J Korean Assoc Oral Maxillofac Surg 2023; 49(6): 339~346
Dental trauma trends in emergency care:a comparative analysis before, during, and after COVID-19
Woo-Jung Yang, Ji-Young Yoon
Department of Conservative Dentistry, Section of Dentistry, Seoul National University Bundang Hospital, Seongnam, Korea
Ji-Young Yoon
Department of Conservative Dentistry, Section of Dentistry, Seoul National University Bundang Hospital, 82 Gumi-ro 173beon-gil, Bundang-gu, Seongnam 13620, Korea
TEL: +82-31-787-7549
E-mail: jyyoon20@naver.com
ORCID: https://orcid.org/0000-0002-5634-5054
Received October 19, 2023; Revised November 27, 2023; Accepted November 29, 2023.; Published online December 31, 2023.
© Korean Association of Oral and Maxillofacial Surgeons. All rights reserved.

This is an Open Access article distributed under the terms of the Creative Commons Attribution Non-Commercial License (http://creativecommons.org/licenses/by-nc/4.0/) which permits unrestricted non-commercial use, distribution, and reproduction in any medium, provided the original work is properly cited.
Objectives: This analysis details the characteristics of dental trauma in South Korea during the coronavirus disease 2019 (COVID-19) (DC) pandemic and compares them in patients before and after COVID-19 (BC and AC, respectively).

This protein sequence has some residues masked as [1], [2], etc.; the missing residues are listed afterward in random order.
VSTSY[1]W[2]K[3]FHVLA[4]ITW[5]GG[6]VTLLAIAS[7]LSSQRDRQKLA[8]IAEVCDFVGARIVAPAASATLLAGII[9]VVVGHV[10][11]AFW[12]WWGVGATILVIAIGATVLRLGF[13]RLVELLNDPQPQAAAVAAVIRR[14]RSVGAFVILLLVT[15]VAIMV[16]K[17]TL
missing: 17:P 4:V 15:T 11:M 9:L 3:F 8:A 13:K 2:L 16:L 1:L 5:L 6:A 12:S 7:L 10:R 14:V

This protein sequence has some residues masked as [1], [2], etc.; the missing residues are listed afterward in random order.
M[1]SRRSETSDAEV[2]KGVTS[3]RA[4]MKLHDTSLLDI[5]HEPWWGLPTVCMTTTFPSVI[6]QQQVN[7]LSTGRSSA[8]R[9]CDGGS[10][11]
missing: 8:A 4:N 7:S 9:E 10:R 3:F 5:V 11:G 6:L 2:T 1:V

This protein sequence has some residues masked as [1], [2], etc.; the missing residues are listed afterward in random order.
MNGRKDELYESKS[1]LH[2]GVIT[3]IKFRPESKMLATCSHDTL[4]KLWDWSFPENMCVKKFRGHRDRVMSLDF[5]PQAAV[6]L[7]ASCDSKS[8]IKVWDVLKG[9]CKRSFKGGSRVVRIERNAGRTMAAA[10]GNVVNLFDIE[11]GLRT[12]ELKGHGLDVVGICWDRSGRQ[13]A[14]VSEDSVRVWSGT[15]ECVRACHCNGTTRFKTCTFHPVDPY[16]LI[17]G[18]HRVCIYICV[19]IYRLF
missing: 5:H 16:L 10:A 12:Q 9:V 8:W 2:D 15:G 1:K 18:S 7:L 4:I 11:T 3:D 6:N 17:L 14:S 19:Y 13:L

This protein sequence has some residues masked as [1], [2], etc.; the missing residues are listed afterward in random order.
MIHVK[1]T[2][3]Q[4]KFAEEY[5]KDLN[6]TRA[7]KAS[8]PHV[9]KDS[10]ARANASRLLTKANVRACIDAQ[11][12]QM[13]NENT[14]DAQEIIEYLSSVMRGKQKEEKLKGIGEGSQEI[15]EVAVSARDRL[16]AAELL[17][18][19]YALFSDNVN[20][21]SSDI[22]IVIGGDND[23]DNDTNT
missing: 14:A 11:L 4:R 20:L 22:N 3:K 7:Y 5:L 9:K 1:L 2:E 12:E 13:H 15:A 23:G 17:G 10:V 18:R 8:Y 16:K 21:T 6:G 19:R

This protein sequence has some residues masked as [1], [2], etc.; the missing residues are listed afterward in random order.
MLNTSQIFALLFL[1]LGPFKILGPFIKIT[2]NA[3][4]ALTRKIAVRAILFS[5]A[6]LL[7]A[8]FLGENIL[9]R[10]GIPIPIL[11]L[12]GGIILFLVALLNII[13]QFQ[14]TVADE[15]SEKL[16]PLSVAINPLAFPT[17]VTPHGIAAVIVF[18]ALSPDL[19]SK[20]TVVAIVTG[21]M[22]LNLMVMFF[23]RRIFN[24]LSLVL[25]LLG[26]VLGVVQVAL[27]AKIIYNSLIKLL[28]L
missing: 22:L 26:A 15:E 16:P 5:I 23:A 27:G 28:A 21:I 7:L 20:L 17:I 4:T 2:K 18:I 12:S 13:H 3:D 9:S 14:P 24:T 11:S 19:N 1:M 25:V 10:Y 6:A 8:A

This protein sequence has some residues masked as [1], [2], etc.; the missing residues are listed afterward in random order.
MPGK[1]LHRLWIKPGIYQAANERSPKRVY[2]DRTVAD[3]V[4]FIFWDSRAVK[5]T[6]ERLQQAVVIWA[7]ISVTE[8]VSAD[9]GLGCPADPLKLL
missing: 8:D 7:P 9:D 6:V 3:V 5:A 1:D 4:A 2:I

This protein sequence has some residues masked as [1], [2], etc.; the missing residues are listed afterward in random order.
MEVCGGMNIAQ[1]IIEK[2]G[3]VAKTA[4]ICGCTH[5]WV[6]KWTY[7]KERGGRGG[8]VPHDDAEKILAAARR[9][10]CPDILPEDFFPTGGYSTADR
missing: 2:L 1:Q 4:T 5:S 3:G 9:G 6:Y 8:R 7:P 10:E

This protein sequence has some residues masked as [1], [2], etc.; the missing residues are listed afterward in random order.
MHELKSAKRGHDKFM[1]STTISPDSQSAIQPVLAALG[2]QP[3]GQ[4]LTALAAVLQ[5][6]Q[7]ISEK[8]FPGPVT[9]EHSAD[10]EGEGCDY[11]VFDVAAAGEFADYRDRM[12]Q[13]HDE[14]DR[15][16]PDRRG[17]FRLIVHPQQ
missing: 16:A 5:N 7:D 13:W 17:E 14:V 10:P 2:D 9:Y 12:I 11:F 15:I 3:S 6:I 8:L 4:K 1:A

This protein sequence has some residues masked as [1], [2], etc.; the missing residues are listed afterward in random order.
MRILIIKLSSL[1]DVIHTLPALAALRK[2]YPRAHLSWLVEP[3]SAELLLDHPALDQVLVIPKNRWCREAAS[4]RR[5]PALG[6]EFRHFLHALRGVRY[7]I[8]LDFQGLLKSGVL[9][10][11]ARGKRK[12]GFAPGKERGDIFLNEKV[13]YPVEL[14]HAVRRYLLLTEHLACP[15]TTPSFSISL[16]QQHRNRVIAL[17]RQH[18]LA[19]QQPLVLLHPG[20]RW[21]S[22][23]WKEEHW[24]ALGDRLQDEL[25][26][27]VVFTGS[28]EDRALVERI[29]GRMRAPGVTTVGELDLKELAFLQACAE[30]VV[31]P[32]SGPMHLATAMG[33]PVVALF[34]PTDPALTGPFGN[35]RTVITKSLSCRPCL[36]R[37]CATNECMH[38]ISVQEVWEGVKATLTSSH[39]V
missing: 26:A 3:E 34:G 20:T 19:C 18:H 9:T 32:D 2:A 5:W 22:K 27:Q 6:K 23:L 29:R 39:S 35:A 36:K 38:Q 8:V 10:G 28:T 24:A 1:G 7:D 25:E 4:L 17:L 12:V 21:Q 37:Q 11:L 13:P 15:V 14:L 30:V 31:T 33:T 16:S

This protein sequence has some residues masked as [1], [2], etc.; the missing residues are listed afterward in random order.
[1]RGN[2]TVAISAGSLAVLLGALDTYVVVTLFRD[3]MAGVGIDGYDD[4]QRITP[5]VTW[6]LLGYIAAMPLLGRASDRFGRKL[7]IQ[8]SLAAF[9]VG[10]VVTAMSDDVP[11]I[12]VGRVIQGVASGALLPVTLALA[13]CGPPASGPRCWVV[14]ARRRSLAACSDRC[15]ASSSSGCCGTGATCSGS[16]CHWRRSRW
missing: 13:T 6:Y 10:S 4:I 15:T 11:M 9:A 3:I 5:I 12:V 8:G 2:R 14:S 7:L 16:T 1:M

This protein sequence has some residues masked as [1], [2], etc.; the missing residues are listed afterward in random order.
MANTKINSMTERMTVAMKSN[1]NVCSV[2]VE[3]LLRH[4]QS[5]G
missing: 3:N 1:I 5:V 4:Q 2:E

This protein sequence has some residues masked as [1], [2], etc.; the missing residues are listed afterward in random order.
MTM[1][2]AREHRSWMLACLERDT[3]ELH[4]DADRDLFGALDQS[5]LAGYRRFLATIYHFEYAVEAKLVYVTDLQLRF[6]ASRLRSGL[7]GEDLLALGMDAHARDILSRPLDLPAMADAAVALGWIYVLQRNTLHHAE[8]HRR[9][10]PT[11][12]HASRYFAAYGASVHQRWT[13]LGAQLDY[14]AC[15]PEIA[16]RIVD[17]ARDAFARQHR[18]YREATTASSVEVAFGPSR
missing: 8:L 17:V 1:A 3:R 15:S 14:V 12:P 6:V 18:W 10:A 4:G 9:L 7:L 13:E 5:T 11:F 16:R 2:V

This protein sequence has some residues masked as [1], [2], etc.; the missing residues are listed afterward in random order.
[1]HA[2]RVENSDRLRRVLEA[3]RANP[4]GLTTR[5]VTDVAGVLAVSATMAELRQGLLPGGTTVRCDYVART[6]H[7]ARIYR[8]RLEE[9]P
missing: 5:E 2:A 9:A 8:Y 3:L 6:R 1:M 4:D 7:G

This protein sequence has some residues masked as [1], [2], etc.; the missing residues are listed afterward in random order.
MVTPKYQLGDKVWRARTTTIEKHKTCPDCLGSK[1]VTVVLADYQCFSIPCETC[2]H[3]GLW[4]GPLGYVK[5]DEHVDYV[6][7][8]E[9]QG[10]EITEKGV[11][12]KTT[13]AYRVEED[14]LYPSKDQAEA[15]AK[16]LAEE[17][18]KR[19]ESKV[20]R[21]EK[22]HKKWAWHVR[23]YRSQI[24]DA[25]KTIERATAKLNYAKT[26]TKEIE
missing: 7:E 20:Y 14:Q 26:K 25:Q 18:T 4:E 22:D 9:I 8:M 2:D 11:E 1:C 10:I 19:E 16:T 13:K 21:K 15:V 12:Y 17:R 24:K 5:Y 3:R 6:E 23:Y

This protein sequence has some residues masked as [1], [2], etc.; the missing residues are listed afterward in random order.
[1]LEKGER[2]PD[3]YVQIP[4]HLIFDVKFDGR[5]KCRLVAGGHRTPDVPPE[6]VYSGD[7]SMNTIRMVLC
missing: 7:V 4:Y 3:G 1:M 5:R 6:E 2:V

Materials and Methods: Data were collected from medical records of patients who visited Seoul National University Bundang Hospital’s Emergency Dental Care Center during three 12-month periods: BC, DC, and AC (BC from March 1, 2019 to February 29, 2020; DC from March 1, 2020 to February 28, 2021; AC from March 1, 2022 to February 28, 2023). A retrospective review was conducted to investigate patient age, sex, time of visit, cause, and diagnosis. The study included 1,544 patients: 660 BC, 374 DC, and 510 AC.
Results: Significant difference in age and sex was not observed among the three periods; 1-9 years of age was the largest group (38.3% in BC, 29.6% in DC, and 27.8% in AC), and the percentage of male patients was greater than of female patients (male proportion as 63.5% in BC, 67.4% in DC, and 64.9% in AC). The number of patients generally peaked at a Saturday night in spring (for BC: May, Saturday, 18:00-19:59; for DC: March, Saturday, 18:00-19:59; for AC: April as the second most (October as the most peaked), Saturday, 20:00-21:59). The primary etiology of the dental trauma was identical in the three periods: falls, followed by sports. The most frequent diagnosis was laceration, followed by tooth avulsion and jaw fracture.
Conclusion: Significant differences were not found between the characteristics and patterns of dental trauma in the BC, DC, and AC periods. However, due to the pandemic and social distancing, activities decreased and associated dental trauma-related incidents declined.